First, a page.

Being versatile is the ticket.
On the flip side come to Round and try your live bait.
I'd put the hurt to anyone when running a sassy shad.
Like I said earlier & you pointed PB,that live bait should not be overlooked.

What other lakes do you guy's fish & what seems to be the best presentation you've used???



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IF IT'S WET...IT'S CATCH'N FISH
nofishfisherman
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Daily Subscription Msg 5 Posted: 10:43 AM 05/03/07 (CST)
The Duluth area lakes are mainly meat lakes from my experience. Early in the year it seems fat heads catch about 75% of my fish and leeches catch the other 25%, but come July if you have a minnow on your hook you'll only need that one minnow all day long beucase all they ever want are leeches. Then when fall rolls around its back to minnows again.

Plastics will work early in the year as well, small Beetle spins seem to work well.


WebDude
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Daily Subscription Msg 6 Posted: 11:05 AM 05/03/07 (CST)
This is an excellent post started here... I added it to the "The Best of the Fishing Forum."

Thanks!



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Bobber Down
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Daily Subscription Msg 7 Posted: 11:22 AM 05/03/07 (CST)
I really like live bait under a slip bobber, but I'm willing to try some new techniques this summer and see what happens. I will keep you posted!



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CrappieKeith
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Daily Subscription Msg 8 Posted: 11:28 AM 05/03/07 (CST)
You hit the nail on the head Nofish,
The size is also an import feature of the presentation.
Early on when the water is cold & the fish are sluggish a fisherman should not only slow down ,but get smaller with the bait of choice.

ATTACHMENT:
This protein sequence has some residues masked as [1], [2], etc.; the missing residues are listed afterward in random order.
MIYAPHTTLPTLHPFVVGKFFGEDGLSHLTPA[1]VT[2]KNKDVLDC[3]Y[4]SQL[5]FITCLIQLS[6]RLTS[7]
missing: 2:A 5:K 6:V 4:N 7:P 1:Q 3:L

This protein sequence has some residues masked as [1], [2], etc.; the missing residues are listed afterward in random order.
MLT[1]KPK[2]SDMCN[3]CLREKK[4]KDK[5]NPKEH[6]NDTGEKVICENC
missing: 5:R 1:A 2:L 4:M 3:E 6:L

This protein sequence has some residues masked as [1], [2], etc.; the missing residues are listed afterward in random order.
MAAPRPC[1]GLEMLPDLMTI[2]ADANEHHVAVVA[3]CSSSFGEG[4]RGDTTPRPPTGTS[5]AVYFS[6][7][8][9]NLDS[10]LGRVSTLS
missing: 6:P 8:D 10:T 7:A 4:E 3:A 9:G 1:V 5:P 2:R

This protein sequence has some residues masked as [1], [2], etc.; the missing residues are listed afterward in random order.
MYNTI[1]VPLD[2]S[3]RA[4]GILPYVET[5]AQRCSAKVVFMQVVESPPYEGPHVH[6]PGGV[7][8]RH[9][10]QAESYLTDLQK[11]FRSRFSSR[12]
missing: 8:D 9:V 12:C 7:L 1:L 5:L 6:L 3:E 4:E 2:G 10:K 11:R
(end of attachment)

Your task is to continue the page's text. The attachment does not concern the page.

Then as the water warms and the fish get more active you'll speed up and get bigger with your baits.

What about colors?
Do you see the correlations between stained waters and bright colors vs.clear water and darker colors?



http://www.bucketrack.com/THEJig.html
IF IT'S WET...IT'S CATCH'N FISH
nofishfisherman
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Daily Subscription Msg 9 Posted: 11:43 AM 05/03/07 (CST)
In stained water which is what I fish most of the time I usually start out with orange on my jigs. It has always been a good color option for me. When i am jigging a jig with an orange and black head and a red long shank hook is the first one out of the box every time. If that doesn't do the trick I start working backward toward something more natural usually something with white and blue or green or just plain white.

If I am using a metal spinner for walleye or a spoon for pike in stained water I usually go with a gold. It seems to pick up the sun a little better. It is bright and flashy yet it looks natural in the stained water.

When in clear water I will stick more with silvers, whites, blues, that sort of thing.

In terms of size, when jigging I have always heard, use as small a weight as you can get away with. In current or deep water you'll need a bigger jig but in shallow water or in lakes a 1/4 oz is about all you'll ever need and usually smaller. I usually start out at 1/4 oz and start working my way down in size until I find the winner but usually its 1/4 or 1/8 oz.


CrappieKeith
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Daily Subscription Msg 10 Posted: 12:02 PM 05/03/07 (CST)
I'm of the same mindset except I like chartruse yellow or chart. green or orange in stained water.
I'll attack the Mississippi or the Willow with the same mindset.

Here's another thing to think about when choosing your baits.
Speed.
SB will tell you running a crawler while lindy rigging ,you'll need to go real slow ,say .5 mph.
Yet when we run 1/4 oz jig with plastics we are going 1.5-1.7 mph.in 10 FOW
The depth of water you are in & jig head weight has a correlation with speed.
Line diameter also has something to do with how deep you'll run as the thicker lines have more surface area riding against the water causing the baits to run shallower.



http://www.bucketrack.com/THEJig.html
IF IT'S WET...IT'S CATCH'N FISH
Which way to fish eyes.Meat/plastics - - - 33 messages. Showing 1 through 10. Go to page: 1   2  3  4